Each state in the United States has its laws surrounding crime. Whether it is whether or not marijuana is legal or the maximum penalties for committing a particular crime, state laws vary. In some states, local governments have enacted "stop and identify" statutes.
What does "stop and identify" mean? It's a simple concept. In states where this statute is enacted, a person suspected of committing a crime is legally obligated to identify themselves to authorities. Even in states with this statute, a person is not required to provide identification without a reasonable belief that: a crime has been committed, a crime is currently being committed, or a crime was committed.
Suppose any of the above conditions are met. In that case, a police officer may temporarily detain the suspect and conduct a patdown if it is believed that the suspect is carrying a weapon. However, unreasonable searches and seizures are banned, and a warrant must be issued after showing probable cause to conduct searches of vehicles, homes, or other property.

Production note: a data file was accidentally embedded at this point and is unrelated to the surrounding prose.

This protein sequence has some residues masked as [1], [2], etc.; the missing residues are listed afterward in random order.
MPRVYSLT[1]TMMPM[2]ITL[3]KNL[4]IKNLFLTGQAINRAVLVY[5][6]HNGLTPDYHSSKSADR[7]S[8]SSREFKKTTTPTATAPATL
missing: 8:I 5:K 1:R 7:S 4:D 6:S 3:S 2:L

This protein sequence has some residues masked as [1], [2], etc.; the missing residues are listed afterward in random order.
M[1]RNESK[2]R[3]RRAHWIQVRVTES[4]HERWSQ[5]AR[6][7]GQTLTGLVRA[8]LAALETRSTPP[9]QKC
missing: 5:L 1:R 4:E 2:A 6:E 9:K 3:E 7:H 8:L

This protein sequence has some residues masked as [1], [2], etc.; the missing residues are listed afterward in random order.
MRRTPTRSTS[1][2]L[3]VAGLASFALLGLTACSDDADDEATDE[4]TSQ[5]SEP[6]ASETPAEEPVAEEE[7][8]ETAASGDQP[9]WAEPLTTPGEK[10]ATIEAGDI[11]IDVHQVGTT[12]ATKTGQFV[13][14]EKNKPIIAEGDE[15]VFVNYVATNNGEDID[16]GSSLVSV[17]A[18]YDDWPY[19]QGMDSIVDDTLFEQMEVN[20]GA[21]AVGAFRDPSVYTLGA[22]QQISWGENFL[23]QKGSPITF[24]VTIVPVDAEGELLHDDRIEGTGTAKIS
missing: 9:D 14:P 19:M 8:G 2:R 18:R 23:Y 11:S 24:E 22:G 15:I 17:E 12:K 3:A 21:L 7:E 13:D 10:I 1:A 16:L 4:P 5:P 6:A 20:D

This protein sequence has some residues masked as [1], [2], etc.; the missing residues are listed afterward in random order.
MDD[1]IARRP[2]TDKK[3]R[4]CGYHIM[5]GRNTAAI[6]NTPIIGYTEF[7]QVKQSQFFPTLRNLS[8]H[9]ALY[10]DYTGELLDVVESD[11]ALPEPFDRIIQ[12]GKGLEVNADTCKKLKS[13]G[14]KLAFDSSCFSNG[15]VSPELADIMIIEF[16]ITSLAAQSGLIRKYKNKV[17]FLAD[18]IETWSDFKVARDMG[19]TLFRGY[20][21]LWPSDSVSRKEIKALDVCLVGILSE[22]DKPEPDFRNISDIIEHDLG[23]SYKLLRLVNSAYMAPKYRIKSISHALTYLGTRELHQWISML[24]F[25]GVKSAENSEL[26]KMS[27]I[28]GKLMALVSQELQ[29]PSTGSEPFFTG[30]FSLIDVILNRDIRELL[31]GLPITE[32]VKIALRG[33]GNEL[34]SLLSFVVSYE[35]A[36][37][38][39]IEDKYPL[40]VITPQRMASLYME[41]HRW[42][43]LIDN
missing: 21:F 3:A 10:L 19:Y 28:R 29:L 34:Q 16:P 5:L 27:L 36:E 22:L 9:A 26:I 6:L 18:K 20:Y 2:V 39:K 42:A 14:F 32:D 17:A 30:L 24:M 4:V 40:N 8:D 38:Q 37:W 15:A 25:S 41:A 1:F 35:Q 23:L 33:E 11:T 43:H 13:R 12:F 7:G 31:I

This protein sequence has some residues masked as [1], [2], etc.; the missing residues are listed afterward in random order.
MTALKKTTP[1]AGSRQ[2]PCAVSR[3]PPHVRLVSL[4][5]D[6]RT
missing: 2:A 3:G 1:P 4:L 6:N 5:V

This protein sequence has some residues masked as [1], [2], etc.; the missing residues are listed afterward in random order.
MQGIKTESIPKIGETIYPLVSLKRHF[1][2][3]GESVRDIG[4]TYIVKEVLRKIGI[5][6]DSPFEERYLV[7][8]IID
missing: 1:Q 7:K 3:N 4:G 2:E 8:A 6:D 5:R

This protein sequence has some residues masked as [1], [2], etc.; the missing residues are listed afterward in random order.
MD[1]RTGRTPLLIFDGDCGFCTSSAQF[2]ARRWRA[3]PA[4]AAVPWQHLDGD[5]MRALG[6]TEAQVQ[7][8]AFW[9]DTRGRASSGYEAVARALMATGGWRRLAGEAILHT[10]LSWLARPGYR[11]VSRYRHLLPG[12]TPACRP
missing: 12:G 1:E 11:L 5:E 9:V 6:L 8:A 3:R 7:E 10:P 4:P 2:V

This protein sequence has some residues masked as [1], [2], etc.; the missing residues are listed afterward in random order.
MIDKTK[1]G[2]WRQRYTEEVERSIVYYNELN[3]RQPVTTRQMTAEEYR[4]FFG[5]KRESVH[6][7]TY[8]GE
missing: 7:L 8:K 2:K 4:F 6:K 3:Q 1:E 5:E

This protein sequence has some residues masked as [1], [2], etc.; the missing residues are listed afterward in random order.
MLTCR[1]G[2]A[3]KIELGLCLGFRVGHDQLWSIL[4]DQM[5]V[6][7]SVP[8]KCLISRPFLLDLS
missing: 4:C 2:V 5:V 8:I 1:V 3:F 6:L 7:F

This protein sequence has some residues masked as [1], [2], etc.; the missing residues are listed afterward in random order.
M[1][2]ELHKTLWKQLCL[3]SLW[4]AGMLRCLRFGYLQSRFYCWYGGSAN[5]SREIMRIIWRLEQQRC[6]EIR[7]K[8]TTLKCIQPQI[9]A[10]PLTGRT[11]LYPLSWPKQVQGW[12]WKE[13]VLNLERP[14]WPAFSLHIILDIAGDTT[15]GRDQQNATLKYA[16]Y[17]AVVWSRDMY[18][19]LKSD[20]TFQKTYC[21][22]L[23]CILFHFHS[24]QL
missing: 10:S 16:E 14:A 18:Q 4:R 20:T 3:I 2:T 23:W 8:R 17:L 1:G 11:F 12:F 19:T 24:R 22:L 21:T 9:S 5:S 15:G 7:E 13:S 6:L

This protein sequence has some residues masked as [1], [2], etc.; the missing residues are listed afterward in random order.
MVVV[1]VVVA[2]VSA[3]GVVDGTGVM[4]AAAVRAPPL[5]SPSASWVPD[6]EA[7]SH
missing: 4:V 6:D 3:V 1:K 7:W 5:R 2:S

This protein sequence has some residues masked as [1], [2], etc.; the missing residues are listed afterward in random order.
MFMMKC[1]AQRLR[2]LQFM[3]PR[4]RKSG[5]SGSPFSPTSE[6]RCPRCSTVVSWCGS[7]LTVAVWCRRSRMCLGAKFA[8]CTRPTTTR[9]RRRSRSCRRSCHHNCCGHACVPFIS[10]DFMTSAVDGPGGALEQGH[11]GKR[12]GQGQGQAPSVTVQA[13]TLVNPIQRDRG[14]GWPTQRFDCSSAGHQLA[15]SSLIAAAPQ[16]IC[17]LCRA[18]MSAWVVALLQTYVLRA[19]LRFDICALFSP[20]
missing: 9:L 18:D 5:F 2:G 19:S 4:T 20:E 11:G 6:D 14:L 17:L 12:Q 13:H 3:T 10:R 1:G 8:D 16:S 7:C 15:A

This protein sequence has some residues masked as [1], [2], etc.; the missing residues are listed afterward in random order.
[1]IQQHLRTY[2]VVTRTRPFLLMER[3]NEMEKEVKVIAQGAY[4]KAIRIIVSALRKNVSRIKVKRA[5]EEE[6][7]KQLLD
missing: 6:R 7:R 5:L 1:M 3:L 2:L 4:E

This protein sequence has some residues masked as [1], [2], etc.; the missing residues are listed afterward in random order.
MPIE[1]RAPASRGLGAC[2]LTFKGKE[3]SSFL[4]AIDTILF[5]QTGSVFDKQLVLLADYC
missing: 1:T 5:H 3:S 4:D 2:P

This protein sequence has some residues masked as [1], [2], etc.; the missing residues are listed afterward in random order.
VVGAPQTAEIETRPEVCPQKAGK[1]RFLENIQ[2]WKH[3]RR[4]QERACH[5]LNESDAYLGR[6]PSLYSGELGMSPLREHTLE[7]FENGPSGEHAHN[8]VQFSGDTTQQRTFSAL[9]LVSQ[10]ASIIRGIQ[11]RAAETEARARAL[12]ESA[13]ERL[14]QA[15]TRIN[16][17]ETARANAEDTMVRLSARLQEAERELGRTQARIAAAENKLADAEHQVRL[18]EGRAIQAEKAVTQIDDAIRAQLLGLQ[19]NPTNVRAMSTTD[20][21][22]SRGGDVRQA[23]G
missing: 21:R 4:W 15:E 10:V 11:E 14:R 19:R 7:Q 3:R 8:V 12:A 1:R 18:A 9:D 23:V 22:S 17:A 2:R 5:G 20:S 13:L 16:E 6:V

Twenty-three U.S. states have "stop and identify laws. These states are listed in the table below. Any states that are not on this list are not required to show their ID to police officers. Even though all of these states have some form of "stop and identify" laws, they vary by state. In some states, name, address, and what a person is doing is all that needs to be disclosed. In other states, such as Indiana, a date of birth is required. According to Nevada's laws, all that is required to be disclosed is a person's full name. In seven of these states, there is a criminal penalty imposed for anyone that does not comply with identifying themselves under "stop and identify" laws.